Contract is good for New England

David G. Tuerck

May 1995

Whether the Contract with America in good for New England depends as much on how New England responds to its implementation as it does on the contract itself.

New England is characterized by high labor and utility costs, high federal, state and local taxes, high per-capita income and a propensity to sink into severe economic downturns. To this extent, the Contract is a pretty good deal for New England.

Consider, for example, our federal tax burden. According to the Northeast Midwest Institute, New England gets back 90 cents in federal spending for every tax dollar sent to Washington. That's slightly more than the Mid-Atlantic and Midwestern states, but substantially less than the 32 states that make up the South and the West.

Using the Institute's calculations, the fraction of federal spending that ends up in the pockets of New Englanders is about 5.6 percent. If, then, Congress were to adopt the contract-spawned House budget proposal, New England would lose 5.6 percent of $1.4 trillion in federal spending over the next seven years or $78.8 billion. Given a 90 percent return on federal tax dollars, that translates into $87.11 billion in taxes eventually avoided, for a net saving of $8.71 billion.

The federal government represents a bad deal for New England insofar as we pay more in federal taxes per capita - about $1,000 over the national average - than any other region. This is a result of being the region with the highest per-capita income.

For the United States as a whole, 9.5 percent of households had incomes exceeding $75,000 in 1989. For New England, the figure was 13.7 percent, the highest of any region. For Massachusetts, the figure was about 14.6 percent. When critics of the contract and of the House tax-cut proposals complain about tax cuts for the rich, they are therefore complaining in particular about tax cuts for New Englanders.

More important than these distributional consequences, however, are the federal marginal tax rates that New Englanders incur, thanks to their high incomes and to the graduated federal rate structure. According to the Tax Foundation, Connecticut has the country's highest average marginal income tax rate, at 27.3 percent. Massachusetts ranks seventh, at 25.7 percent. The result is that for the region's two largest states, a smaller federal government translates into a reduced federal income-tax penalty on work and saving.

Massachusetts ranks sixth in terms of state and local taxes per capita. If Massachusetts reacts to the contract by raising taxes, in all likelihood we will further impair our tax competitiveness and hence our ability to attract jobs and capital.  

Certainly there is pain for New England in the House and Senate budget proposals. We will miss the Amtrak subsidies and the job training and highway funds. But we won't much miss the agricultural price supports or the TVA subsidies. Indeed, the proposed cuts in both will benefit New England. Food prices will fall and the ability of states served by TVA to lure away New England manufacturers with lower utility rates.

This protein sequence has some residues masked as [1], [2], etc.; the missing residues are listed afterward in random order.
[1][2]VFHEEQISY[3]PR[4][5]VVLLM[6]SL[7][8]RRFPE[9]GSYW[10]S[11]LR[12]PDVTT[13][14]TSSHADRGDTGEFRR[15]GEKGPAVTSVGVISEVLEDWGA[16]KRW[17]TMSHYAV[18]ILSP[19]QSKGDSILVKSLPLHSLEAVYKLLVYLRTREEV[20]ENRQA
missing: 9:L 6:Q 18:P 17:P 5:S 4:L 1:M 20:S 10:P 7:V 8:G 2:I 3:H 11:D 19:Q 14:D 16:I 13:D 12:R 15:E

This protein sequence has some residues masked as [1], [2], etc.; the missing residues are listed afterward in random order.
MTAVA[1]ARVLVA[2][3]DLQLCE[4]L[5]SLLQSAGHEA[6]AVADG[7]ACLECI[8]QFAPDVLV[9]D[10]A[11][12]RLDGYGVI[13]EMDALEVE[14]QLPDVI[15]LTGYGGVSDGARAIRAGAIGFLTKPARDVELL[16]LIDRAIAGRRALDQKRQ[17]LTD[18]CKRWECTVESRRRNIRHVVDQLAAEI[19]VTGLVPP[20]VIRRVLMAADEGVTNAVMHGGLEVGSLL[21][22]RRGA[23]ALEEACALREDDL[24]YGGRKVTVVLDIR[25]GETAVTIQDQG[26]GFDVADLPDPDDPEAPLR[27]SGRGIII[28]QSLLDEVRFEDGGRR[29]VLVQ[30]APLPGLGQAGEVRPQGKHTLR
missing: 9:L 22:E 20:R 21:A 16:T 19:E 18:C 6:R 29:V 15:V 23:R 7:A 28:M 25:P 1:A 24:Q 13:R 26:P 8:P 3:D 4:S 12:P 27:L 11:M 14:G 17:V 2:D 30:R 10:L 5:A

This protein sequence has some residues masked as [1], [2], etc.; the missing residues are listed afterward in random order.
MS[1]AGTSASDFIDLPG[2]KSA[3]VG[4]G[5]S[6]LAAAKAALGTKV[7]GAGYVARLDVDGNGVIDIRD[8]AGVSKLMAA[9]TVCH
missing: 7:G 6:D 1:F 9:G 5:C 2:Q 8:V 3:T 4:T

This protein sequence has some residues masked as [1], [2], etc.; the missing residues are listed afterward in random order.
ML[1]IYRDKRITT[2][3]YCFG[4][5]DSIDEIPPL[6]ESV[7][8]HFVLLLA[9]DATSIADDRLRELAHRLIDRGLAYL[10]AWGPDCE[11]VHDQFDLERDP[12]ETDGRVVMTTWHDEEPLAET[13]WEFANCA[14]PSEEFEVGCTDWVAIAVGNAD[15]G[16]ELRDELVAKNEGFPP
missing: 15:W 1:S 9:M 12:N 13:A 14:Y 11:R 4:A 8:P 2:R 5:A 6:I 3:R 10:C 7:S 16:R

What is good for the country is generally good for New England. Reducing capital gains taxes and the alternative minimum tax and allowing accelerated tax write-offs for investment will reduce the cost of capital and encourage investment. That's good for the country and for New England's venture capital and manufacturing industries. Balancing the budget is good for U.S. competitiveness and for New England's sluggish export growth. Protecting defense from further cuts is good for our defense industry.

U.S. Treasury officials have estimated that New England will lose as much as $19 billion annually in federal grants and other spending as a result of Contract cuts. The same U.S. Treasury officials warn that, because of the federal money that they will lose under the contract, the states will have to enact massive tax increases to make up the difference. In other words, we should enact at the state level the very taxes that the contract aims to avoid or reduce at the federal level.

The states, particularly Massachusetts, should not cave in to this pressure. Massachusetts ranks sixth in terms of state and local taxes per capita. If Massachusetts reacts to the contract by raising taxes, in all likelihood we will further impair our tax competitiveness and hence our ability to attract jobs and capital.

It is safe to say, therefore, that the contract has set in motion a process that will lead to a balancing of the federal budget and that will, too boot, confer differential benefits on this region. All that remains for us is to resist the inevitable pressure to turn New England in general and Massachusetts in particular into a showcase for the failed national polices that the contract seeks to reverse.

David G. Tuerck is executive director of the Beacon Hill Institute and chairman and professor of economics at Suffolk University. This article first appeared in The Boston Business Journal.

Format revised on August 18, 2004